David Brooks is in the weeds

 

After reading David Brooks’ column in today’s New York Times, I have a theory.

It was minutes before deadline, and what with all the holiday doings, David Brooks had put off writing his column. Sitting at his desk New Year’s Day, suffering from a hangover, he had nothing. The phone was ringing, his editor wondering where the damn copy is.  He panicked. But instead of pulling up some evergreen story he kept in his hip pocket for days like this, he typed up a dimly remembered “Just Say No” lecture and hit send.

It’s got everything you remember from the most laughable hygiene class anti-drug “rap session” (or a “very special episode” of a Reagan-era sitcom). First, he tries to establish his “I was cool once, really” bona fides: he opens by admitting he used to get high. Why, he even has fond memories of those days—proving, I guess, that pot does not impair memory. At least if you’re David Brooks. But then, David Brooks, and his pot-smoking pals, whose  bro-ship had been deepened by their group inhalations—giggling conspiratorially whenever Brewer and Shipley’s “One Toke Over the Line” came on the radio, and dreaming how cool it will be when they can light up pipes with real tobacco—came to their senses and stopped smoking that weed.

 

And David Brooks is a Very Serious Person, sitting on his perch on the Times’ Op-Ed Pages, handing down advice to those unlucky enough not to be David Brooks. While getting high with his buds was fun, but it was not for Very Serious Personages such as himself. As everyone who is David Brooks knows, the whole point of getting stoned is to act really stupid. Even worse,  David Brooks had a traumatic experience while stoned. He tried to give a book report and was “incapable of putting together simple phrases,” which left him feeling like “a total loser.” It’s a memory that haunts him to do this day (more proof that weed doesn’t affect memory…It’s also odd that a man who lives in fear of being depantsed  while delivering his thoughts to a large audience would become a NYTimes Op-Ed columnist).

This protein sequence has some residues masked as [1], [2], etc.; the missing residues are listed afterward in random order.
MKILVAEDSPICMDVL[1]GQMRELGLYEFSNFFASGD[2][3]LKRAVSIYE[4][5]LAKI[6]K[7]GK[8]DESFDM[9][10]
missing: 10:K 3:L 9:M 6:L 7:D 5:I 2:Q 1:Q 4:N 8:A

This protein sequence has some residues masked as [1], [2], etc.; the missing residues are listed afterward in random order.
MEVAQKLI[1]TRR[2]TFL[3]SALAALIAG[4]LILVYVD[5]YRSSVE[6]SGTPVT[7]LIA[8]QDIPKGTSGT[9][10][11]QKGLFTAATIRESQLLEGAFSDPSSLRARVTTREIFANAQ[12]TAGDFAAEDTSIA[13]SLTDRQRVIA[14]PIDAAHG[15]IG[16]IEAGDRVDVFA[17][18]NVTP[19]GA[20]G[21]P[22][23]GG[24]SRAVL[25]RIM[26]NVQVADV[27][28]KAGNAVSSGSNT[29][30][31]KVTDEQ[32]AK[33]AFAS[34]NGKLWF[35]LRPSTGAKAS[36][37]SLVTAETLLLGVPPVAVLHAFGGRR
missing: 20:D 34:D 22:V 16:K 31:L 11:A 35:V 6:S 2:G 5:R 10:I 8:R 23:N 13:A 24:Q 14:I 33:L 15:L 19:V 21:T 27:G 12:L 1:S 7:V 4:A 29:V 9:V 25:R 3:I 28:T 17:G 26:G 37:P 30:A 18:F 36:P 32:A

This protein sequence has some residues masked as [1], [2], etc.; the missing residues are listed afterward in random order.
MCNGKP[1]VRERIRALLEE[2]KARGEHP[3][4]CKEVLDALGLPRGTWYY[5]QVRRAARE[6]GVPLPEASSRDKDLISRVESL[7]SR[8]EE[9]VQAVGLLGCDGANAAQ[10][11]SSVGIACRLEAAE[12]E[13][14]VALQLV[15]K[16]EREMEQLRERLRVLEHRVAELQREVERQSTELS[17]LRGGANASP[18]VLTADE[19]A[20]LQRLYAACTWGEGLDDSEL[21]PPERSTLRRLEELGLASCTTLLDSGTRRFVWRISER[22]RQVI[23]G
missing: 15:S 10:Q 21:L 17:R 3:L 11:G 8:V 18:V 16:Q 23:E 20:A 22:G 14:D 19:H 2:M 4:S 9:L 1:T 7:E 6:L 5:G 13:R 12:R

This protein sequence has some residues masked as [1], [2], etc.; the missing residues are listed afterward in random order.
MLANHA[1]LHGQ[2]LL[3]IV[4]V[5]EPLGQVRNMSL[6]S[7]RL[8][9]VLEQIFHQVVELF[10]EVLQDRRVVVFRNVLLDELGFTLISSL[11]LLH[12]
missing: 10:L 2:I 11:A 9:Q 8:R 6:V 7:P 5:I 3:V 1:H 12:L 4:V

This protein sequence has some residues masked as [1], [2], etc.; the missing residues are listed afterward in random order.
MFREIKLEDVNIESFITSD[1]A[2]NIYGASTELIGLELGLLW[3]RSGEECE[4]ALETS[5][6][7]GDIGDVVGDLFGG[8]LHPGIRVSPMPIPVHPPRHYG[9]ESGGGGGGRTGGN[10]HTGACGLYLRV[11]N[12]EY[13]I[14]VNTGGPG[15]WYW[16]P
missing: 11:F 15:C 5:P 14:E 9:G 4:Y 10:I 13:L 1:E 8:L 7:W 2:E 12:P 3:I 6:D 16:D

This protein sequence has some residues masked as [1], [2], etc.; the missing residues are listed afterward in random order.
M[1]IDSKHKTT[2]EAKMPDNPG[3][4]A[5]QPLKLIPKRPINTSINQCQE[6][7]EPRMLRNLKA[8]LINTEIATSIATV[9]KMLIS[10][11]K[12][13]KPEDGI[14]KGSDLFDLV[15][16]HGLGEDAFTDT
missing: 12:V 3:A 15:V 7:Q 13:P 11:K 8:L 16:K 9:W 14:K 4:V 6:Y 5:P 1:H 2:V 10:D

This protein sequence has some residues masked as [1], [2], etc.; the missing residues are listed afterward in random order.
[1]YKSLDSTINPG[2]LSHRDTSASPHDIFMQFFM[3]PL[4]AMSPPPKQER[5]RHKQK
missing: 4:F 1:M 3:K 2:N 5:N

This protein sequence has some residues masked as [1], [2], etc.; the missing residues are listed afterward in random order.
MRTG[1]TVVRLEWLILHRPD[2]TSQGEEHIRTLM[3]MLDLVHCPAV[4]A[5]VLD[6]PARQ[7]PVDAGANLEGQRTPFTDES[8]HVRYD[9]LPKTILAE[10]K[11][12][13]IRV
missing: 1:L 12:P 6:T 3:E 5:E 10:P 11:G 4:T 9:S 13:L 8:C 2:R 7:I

But not everyone is David Brooks, unable to develop “higher pleasures.”

(I’ll leave that phrase hanging for a moment, so you can appreciate its unintended beauty.)

They can’t comprehend  Very Serious Ideas, because they haven’t become “integrated and interesting.” So David Brooks has come up with a theory: “Weed Was Fine for Me But Not For Thee.” Since David Brooks has smoked the wacky tabacky and decided it wasn’t for him, it’s not for you either. People should seek out more David Brooks-approved,  “uplifting forms of pleasure.”

(again, I’ll leave you a second to again admire his tin ear)

So of course the new laws legalizing pot in  Colorado and Washington State have David Brooks very worried. After all, not everyone has had the benefit of being David Brooks, or even reading him, and some of them might go to a dispensary, and buy weed just as easily as David Brooks buys a martini. David Brooks wants them to be discouraged.

More than the condescending attitude (which comes with the territory when you’re reading David Brooks), is the way he embraces the worst aspects of nanny state conservatism.  For the column’s kicker,  he’s forced to admit that even though Colorado and Washington are “enhancing personal freedom,” it’s not a freedom David Brooks thinks you should have. They’re also enhancing a “moral ecology in which it is a bit harder to be the sort of person most of us want to be.”

I may not be the person I wanted to be, but I’m glad I’m not a small-minded person like David Brooks.

 

 

 

 

 

 

 

 

 

 

 

 

 

 

 

 

 

 

Advertisements

About Steven Mirkin

Steven Mirkin’s diverse career has taken him from politics to pop culture to high art, offering him a front row seat to some of the most fascinating events and personalities of our time: writing speeches, fundraising appeals and campaign materials for Ed Koch, John Heinz and independent presidential candidate John B. Anderson; chronicling the punk/new wave scenes in New York and London; interviewing musicians such as Elton John, John Lydon and Buck Owens; profiling modern masters Julian Schnabel, Paul Schrader and Jonathan Safran Foer; and writing for TV shows including 21, The Chamber, Let's Make A Deal, and Rock Star: INXS. He currently edits Obitmagazine.com. View all posts by Steven Mirkin

Leave a Reply

Fill in your details below or click an icon to log in:

WordPress.com Logo

You are commenting using your WordPress.com account. Log Out / Change )

Twitter picture

You are commenting using your Twitter account. Log Out / Change )

Facebook photo

You are commenting using your Facebook account. Log Out / Change )

Google+ photo

You are commenting using your Google+ account. Log Out / Change )

Connecting to %s

%d bloggers like this: